This season marks the 25th airing of the week-long slate of shows. Imagine, an entire quarter century of shark-related programming. That is a testament to the enduring fascination that people have with sharks, a fascination that has kept the series continually profitable for Discovery Communications. And it would appear there's no end in sight.
Discovery has endured much criticism from shark advocates over many, if not most, of the programs produced over the years. And there is no getting around it: many of the shows have played on the audience's fear of sharks, focusing on shark attacks and perpetuating certain myths or half-truths. And why is that? Quite simply, because television is a business and Discovery shrewdly knows who their core audience is, who it is that helps to support the advertising fees that the network charges. And it's not the shark advocates - they only make up a very small portion of the 30+ million viewers who tune in each year. In fact, I contend that the more the critics complain, the more Discovery knows they are appealing to their most profitable audience.
The slate of programs for this year is an interestingly mixed bag. Some, like Shark Week's 25 Best Bites or Sharkzilla are designed to stimulate the fear factor, while others seem to be geared towards content a bit more substantial - exciting entertainment mixed with some historical or scientific information. As I reviewed the lineup with a somewhat cynical eye, I actually found myself intrigued with several of the programs on tap.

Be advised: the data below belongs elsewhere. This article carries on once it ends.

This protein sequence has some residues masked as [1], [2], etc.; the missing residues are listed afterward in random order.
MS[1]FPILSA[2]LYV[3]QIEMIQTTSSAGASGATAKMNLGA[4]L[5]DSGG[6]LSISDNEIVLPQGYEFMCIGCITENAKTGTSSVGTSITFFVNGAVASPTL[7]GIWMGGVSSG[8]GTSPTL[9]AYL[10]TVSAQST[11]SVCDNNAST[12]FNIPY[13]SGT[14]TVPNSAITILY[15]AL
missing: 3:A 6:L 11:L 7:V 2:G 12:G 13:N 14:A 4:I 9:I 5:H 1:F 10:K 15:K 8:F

Jaws “From the importance of music scores to special effects, from natural history to human behavior — careers were made and lives were altered with the feature film. Meet the people impacted by a single shark that changed the world.”
Not what you think! This special actually focuses on shark-attack survivors who’ve become shark advocates and fight to save them.
In partnership with Discovery, Dr. Barbara Block, professor of marine sciences at Stanford University, has developed new tagging technology that allows her to track great whites in real-time. “They can track where the sharks are migrating, where they are meeting and possibly mating, and maybe eventually where they go to give birth — something that continues to elude scientists.”
In co-production with the BBC, Discovery Communications has presented some amazing programs like Blue Planet or Frozen Planet. However, with attention-deficient audiences willingly tuning in to low-budget, contrived reality shows of the lowest common denominator, the Discovery Channel - as well as other channels like National Geographic or Animal Planet - will stick primarily with programming that excites viewers, keeps advertisers happy, and continues to infuriate those who remember when nature programs were truly educational. It's a business. It's economics.
Perhaps the future for educational media lies outside of the advertiser-broadcaster revenue model. Educational filmmakers will need to investigate the full potential of online or mobile media formats. So, break out the popcorn for Shark Week and maybe save your thinking cap for your iPad.